where will I write?

You're giving yourself
excuses for not writing.
Instead, find time during
the day or night to write.

It takes several weeks,
years, to complete a
novel. It depends on
you.

What will your book be?
Fiction or non-fiction?

My book is a work of
fiction.

Your writing time should
be in a place just for
writing. Tune-out
everything else.

This means turning-off
your cell phone, television,
ignore loud neighbors,
and write your book.

Today, I'm going to
discuss fiction.

Start by deciding on
what the book will be
about. Create characters,
and a setting.

My setting was any urban
city USA.

Where will the
story take place?
Locked Library?
City? Rural?
In the middle of
a crowded
restaurant? Or,
a country different
from your own?

Make a profile for each
character. Will the main
character have a limp, blue
eyed? Or, a female with
a rude manner? Still,
she has many friends? Or
not? Educational back-ground?
Employed?

Profiles contain any information
you feel a character should
have.

What problem will the main
character be forced to resolve?

The main character in my novel
had to find a way out of a dare,
and handle her female boss'
sexual harassment.

Long fiction, book length,
has more than one problem
to address.

Chapter one introduces
the main character, and the
problems he/she is engulfed
in.

Other characters are stirred
in. The secondary characters
must move the story along,
and not just take-up space.

Write two or three pages daily.
Write for, at least, two hours.

The first write-up is a
draft. There will be time
to edit. For now, write.

Make sure, there's
plenty of conflict,
suspense.

A character must try
to succeed a minimum
of three times before
reaching his/her goal.

Throw obstacles at him/her.
Have a scene where the main
character almost makes it,
but some force ruins it. Or,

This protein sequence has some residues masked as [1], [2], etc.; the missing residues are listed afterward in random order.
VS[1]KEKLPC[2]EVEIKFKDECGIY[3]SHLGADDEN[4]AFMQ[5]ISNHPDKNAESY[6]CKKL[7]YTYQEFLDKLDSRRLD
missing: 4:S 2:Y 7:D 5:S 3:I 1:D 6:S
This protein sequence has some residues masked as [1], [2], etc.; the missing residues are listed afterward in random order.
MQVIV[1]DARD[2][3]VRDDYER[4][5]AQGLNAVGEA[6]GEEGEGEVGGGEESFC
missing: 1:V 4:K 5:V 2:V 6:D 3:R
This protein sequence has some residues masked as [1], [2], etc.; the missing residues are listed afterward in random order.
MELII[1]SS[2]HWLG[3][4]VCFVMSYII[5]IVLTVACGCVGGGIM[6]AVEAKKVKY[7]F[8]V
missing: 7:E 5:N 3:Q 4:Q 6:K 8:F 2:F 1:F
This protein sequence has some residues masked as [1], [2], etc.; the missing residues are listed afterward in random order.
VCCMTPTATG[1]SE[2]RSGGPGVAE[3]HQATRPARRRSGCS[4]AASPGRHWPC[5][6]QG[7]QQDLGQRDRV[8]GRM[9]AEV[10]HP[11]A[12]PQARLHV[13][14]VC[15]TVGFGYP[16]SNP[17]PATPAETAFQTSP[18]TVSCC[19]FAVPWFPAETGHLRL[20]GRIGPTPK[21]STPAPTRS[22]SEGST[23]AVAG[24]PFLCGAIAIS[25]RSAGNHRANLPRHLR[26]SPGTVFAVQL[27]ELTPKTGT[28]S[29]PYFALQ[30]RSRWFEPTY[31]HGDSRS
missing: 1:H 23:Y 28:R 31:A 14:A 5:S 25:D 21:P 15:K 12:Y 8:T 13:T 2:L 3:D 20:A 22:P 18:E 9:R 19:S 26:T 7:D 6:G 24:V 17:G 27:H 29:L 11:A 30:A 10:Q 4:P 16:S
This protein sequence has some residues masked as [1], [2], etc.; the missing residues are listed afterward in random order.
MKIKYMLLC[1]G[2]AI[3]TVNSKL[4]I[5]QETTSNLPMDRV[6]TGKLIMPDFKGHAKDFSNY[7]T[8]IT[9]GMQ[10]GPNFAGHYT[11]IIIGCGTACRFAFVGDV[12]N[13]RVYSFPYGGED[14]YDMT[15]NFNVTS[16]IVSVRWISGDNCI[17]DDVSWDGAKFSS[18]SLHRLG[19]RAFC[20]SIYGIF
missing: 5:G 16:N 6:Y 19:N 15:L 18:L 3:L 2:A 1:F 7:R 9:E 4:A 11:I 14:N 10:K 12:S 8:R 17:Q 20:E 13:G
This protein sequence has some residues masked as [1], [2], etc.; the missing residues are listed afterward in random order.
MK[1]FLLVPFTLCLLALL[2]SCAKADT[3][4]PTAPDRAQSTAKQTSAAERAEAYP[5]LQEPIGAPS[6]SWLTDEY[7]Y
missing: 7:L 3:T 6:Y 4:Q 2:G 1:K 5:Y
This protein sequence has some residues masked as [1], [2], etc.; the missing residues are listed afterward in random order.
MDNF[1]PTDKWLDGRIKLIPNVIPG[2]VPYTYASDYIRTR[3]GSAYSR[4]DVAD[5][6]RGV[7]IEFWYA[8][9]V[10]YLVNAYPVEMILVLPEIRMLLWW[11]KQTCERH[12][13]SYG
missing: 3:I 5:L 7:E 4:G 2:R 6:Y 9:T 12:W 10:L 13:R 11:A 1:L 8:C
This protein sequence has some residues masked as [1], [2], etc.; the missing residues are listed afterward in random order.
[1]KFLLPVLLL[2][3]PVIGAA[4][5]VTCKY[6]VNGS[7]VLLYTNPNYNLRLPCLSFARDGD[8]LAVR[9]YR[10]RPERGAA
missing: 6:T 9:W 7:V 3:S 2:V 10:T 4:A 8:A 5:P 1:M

the opposing character
spoils it.

Show the character's reaction
to this disappointment.

At the end of the story,
a character is different.
Perhaps, he/she learned
to stand-up for him/herself.
Found a new meaning to
his/her life?

The change is for the
better, or worse.

Always explain any
issues introduced
during the story, or solve
them.

Don't dream about writing
a book. Do it. I know
you can.

Simply, believe in yourself.

Thursday, June 11, 2009

Here Is A Method That Is Helping Me To Write More


Have a question? Agree, disagree,
with me? Leave me your opinion.

There's a method that is helping me
write more. I had no idea inspiration
comes from this source. It's easy to
over-look this vast source of writing
ideas.

I'm sure this ready-supply of
ideas are all around you too.

"What is it?" You questioned.

The method that's helping me
write more is people's behavior.

Yes, people's behavior.

People around you, at work,
those you pass outside, people
in various places like the market,
some making news, and
celebrities.

There exists endless writing
ideas based on people's
behavior. Shape the writing
ideas into fiction, non-fiction,
essays, or poems.

Some of my neighbors, for
example, bird call in the early
morning hours.

Yes, they imitate the sounds
birds make.

This morning, it started
around 3:30 a.m.

"Why?" You pondered.

I have no idea, and don't
want to know.

Are they insane?

However, it stirs to mind
writing ideas.

The behavior can be
researched, and an essay
written.

Possible title: Joblessness
Plays With The Mind.

Joblessness hurts some so
badly until they find ways to
harass others. They see it
as funny, but their actions
reflect badly on them.

It's truly sad when they
have their children
acting in such a
disrespectful manner.

I don't want to think
about the cruel adults
those children will
spawn into.

The behavior depicts...

A second idea follows.

It's of teens roaming
out of control. He/she
steals, sell drugs, and
anything else he/she
wants to do.

Specific behavior
come to mind? What
will you write?

I, too, see this kind
of behavior in my
neighborhood.

People gun their
vehicle engines as
they pass my house.
Buses, cars, and trucks
do it.

On June 7, 2009, people
roared their engines from
the early morning hours
until night.

Now, the street is small.
Accidents have happened
on it.

One day, a corner house
leaned, and fell to the
ground.

Now, I can't be certain
the buses, cars,
and trucks toppled
it.

One idea is to pin-point
the male who had an
accident at the corner.

He couldn't stop, and hit
a wall.

Only, the next day, the
wall looked like usual.

The car was gone.

Hmm. Who removed
the car, and fixed the wall?
Human or other?

In conclusion, there are
many writing ideas that
can be based on people's
actions. Sift around your
neighborhood, and see
the writing ideas that
jump-out at you.

Notice people's behavior.
Jot-down the writing
ideas that you want to
explore.

Friday, June 5, 2009

Writing Ideas From Life


Have a question? Agree, disagree,
with me? Leave me your opinion.

In high school, an English teacher
noticed my flair for word creations.


"You have a way with words."


"Uh huh." I nodded, didn't mean
much to me.
.
I continued my education, and
began to appreciate my writing
ability.


Still, I pushed away the idea of